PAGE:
Peek under the corner to see the building ;)

Veronika Valk at the XIII Venice Architecture Biennale

Estonian architect Veronika Valk (ZiZi&YoYo) presents two of her latest projects, "manibor" and "mariBIOr”, at the XIII International Architecture Exhibition la Biennale di Venezia. Valk is one of the selected architects who contributed to the exhibition “100YC” (“100 Year City”), curated by Tom Kovac and hosted until November 25th 2012 by the A plus A Slovenian Exhibition Centre in Venice. Both "manibor" and "mariBIOr" deal with the future of Maribor (Slovenia) and were developed in collaboration with architect Toomas Tammis (Estonian Academy of Arts) and architecture students from the Estonian Academy of Arts during the Synthetic Biology workshop in January 2012. Presentations of "manibor" as well as "mariBIOr" are both included in the catalogue of “100YC”.

Studio Leaders: Veronika Valk, Toomas Tammis
Students: Eve Komp, Kristi Tuurmann , Artur Staškevitš, Hendrik Väli

In the beginning of 90-s a new bacteria called Paenibacillus vortex was discovered. It is a social microorganism that forms colonies with complex and dynamic architectures. The bacteria collectively senses the environment and executes distributed information, processing and assessing relevant data. Compared to other bacterias, the exchange of information / transduction of Paenibacillus Vortex presents a highly evolved behavioral pattern, acting as an effective social network. Rapid access to information from the environment allows the colony to restructure itself instantly. The information is used by bacteria to reshape the colony while redistributing tasks.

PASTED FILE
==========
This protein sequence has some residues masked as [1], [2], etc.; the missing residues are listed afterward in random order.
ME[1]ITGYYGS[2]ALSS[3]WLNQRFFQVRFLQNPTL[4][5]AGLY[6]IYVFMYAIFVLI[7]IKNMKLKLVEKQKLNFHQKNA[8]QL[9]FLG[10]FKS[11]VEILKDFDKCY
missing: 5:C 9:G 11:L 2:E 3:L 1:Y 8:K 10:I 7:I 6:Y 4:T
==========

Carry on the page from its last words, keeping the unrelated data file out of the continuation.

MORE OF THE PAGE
City as a complex organism could be capable to act more effectively when handled similarly to such a bacterial colony. The availability of information and abilities to self-organize are the keywords when speculating about the future of Maribor. Maribor is trespassed by nutrient flows such as people, animals, goods, food, information, electricity, water, sounds etc. Crossings of the flows encourage exchange of information. Diversifying and cultivating new junctions creates more intelligent and nutritious environment for a city. By adding/loosing/moving the information emitting attractors in a cityscape and thus influencing also the spatial locations and forms of the flows, the existing city tissue is re-organized in necessary directions. In hubs (junctions) different layers produce more connections (overlaps) so that diverse information (in dense environment) could move as freely as possible.

Studio Leaders: Veronika Valk, Toomas Tammis
Students: Johanna Jõekalda, Harri Kaplan, Kristjan Männigo, Laura Linsi, Tiia Vahula

“mariBIOr” proposes a system of adaptive connections which evolve over the course of next one hundred years from now. The qualities of spatial proximity in human scale will guide Maribor towards a more interconnected topology across the spatial gap introduced by Drava river. The emerging new connections are not dependant on the old grid but rather find themselves as optimized configurations which appreciate intimacy. The evolving bridge-like system helps to turn Maribor into an autotrophic ecosystem. The construction-method in use originates from a biological process of bone healing and its regular reshaping in time. The mariBIOr bridge structure resembles the process of bone tissue generation and senses the movement pattern and preferences of citizens, adapting accordingly. The healing structural mechanism uses humans as swarm intelligence, allowing them to be architects of the network.

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Veronika Valk
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